Championing packaging sustainability

Since the announcement of the 2025 environment ministers target, dialogue and debate have been intense. Throughout the process one question has been voiced the loudest: just how will Australian Packaging Covenant Organisation (APCO) deliver? APCO’s Chief Executive Officer Brooke Donnelly explains.

Three months have passed since Australia’s environment ministers announced a landmark 2025 recycling target to see 100 per cent recyclable, reusable or compostable packaging by 2025.

In the process, the ministers endorsed Australian Packaging Covenant Organisation (APCO) to lead the charge on creating Australia’s 100 per cent reusable and recyclable future for sustainable packaging.

The process has moved some of our key industry issues, China and the challenge of building a circular economy – firmly into the public spotlight. Dialogue and debate have been intense and throughout the process one question has been voiced the loudest: just how will APCO deliver?

Since 1999 APCO has been bringing together industry and government to work collaboratively to drive improved outcomes for the packaging waste stream in Australia. Currently APCO represents more than 153 separate ANZIC industry codes across fast-moving consumer goods, logistics, telecommunications, retail, IT, packaging, waste and recycling, and is directly accountable to all environment ministers in Australia. Having worked on countless product stewardship and environmental campaigns over the years, we know simply imposing regulation on industry doesn’t necessarily produce the best results. Shared value creation has been proven to be the most effective way of engaging businesses to embrace change.

Related stories:

In July we released the “Toward 2025” Discussion Paper outlining our proposed approach. This has been circulated to almost a thousand businesses and key stakeholders in a two-month consultation process. Rather than simply imposing a mandatory system onto Australian industry, this is an opportunity to ensure we have a diverse group of stakeholder voices as we develop a robust plan for 2025.

And the good news is that every day more businesses are joining the movement. Behind the scenes the uptake of our Packaging Recyclability Evaluation Portal (PREP) has grown six-fold in the last four months. An online portal that allows packaging designers to determine whether a packaging component is recyclable at kerbside, businesses gain access to PREP when they adopt the Australasian Recycling Label, which recently featured on series 2 of the ABC’s War of Waste. It’s a process that allows brands to get their packaging right from the outset and drives the right design behaviours to assist the waste and recycling industry by lowering contamination rates and providing consistent, high quality recyclable materials to support our Australian industry.

Looking to the wider APCO community, it’s worth taking a moment to pause and consider some of the incredible collaborative work and progress that’s currently taking place. Unilever have recently made a landmark commitment to introduce 25 per cent recycled plastic into its product packaging, creating a new life for approximately 750 tonnes of recycled plastic per year. From 2019, popular home and personal care brands like OMO, Dove, Sunsilk and TRESemmé will incorporate locally recycled, High-Density Polyethylene (HDPE) plastic into their packaging.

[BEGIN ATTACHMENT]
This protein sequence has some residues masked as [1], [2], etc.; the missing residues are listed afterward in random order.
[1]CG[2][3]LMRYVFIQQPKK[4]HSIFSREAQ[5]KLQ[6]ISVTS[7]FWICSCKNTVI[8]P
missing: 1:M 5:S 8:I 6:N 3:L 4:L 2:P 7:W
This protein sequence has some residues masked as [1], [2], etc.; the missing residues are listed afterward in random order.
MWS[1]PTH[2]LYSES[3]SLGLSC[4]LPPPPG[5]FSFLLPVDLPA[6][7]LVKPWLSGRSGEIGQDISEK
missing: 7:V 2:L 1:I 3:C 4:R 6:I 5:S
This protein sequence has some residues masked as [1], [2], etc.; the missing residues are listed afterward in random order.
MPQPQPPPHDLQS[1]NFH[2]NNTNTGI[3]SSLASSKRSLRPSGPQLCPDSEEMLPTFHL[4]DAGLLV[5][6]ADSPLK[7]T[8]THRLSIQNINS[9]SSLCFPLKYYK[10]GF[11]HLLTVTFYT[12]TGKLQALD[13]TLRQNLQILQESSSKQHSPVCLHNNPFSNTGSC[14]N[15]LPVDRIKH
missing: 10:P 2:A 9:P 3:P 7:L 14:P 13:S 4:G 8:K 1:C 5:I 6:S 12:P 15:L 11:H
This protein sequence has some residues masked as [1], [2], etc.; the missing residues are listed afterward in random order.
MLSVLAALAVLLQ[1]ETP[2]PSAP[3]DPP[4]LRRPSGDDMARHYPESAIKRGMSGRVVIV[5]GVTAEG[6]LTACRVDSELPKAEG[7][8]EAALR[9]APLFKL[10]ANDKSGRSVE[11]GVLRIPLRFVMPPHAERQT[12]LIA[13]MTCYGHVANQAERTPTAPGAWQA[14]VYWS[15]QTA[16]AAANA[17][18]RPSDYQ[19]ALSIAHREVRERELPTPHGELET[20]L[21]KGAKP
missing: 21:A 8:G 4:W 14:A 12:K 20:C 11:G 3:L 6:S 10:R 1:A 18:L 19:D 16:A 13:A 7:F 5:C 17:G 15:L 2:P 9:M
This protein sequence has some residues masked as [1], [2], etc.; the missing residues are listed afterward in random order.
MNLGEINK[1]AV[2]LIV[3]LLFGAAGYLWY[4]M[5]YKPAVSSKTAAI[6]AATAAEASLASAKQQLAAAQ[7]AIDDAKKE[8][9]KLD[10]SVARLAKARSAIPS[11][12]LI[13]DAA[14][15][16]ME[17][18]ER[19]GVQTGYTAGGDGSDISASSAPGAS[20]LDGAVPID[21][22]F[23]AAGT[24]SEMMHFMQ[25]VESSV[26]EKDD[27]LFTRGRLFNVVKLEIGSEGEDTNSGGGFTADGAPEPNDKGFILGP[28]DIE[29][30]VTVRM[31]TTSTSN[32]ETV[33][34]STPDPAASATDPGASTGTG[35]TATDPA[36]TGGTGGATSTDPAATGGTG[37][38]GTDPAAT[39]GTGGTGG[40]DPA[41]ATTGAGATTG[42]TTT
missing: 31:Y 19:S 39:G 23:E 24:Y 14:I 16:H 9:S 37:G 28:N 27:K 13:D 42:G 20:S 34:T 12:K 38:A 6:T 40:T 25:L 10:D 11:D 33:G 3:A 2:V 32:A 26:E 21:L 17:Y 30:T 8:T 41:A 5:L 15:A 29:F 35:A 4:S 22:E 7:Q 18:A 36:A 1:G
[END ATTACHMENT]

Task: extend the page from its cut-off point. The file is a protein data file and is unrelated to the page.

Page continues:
Meanwhile both Coles and Woolworths have implemented the ban of single-use plastic bags. The process has been the subject of much public debate and scrutiny, though let’s not lose sight of the result. The ban will prevent single-use bags from entering our environment, killing our native wildlife and adding to the profusion of micro plastic and other litter issues. Further, by organisations stepping up and doing this in a voluntary capacity, it frees up resources and enables government and industry to develop further plastic reduction programs that drive even greater environmental benefits.

As we shift towards a circular economy we must also transition our narrative on waste from a material with no value to that of a valuable resource. Assigning a visible cost such as 15c to plastic bags is a hard conversation to have with your customers, however it is one that has to happen. It is difficult for anyone to view something as a valuable resource if it is not assigned a recognisable value. We must all understand that consumption drives waste and waste has a cost to our planet and to everyone’s back pocket. Conscious consumption and awareness of the impact and cost of waste production is essential to shifting away from our current linear model of managing waste in Australia.

In isolation these announcements seem to represent only incremental steps, but together they drive meaningful change that contributes to the long-term transformation we’ll need to reach our 2025 targets. Crucially, none of these changes could have happened if the companies were working in isolation. Whether you’re an small and medium-sized enterprise or a multinational organisation, we need to unlock the power of collaboration and partnerships and APCO is uniquely placed to facilitate this.

This year has already been a remarkable year for environmental progress and we are expecting to see even greater change ahead. Developing a plan to meet this target is a shared responsibility – government, industry and consumers all have an important role to play. Championing sustainability collaboratively is the only way we are going to realise this target.

For more information, visit the Australian Packaging Covenant Organisation website.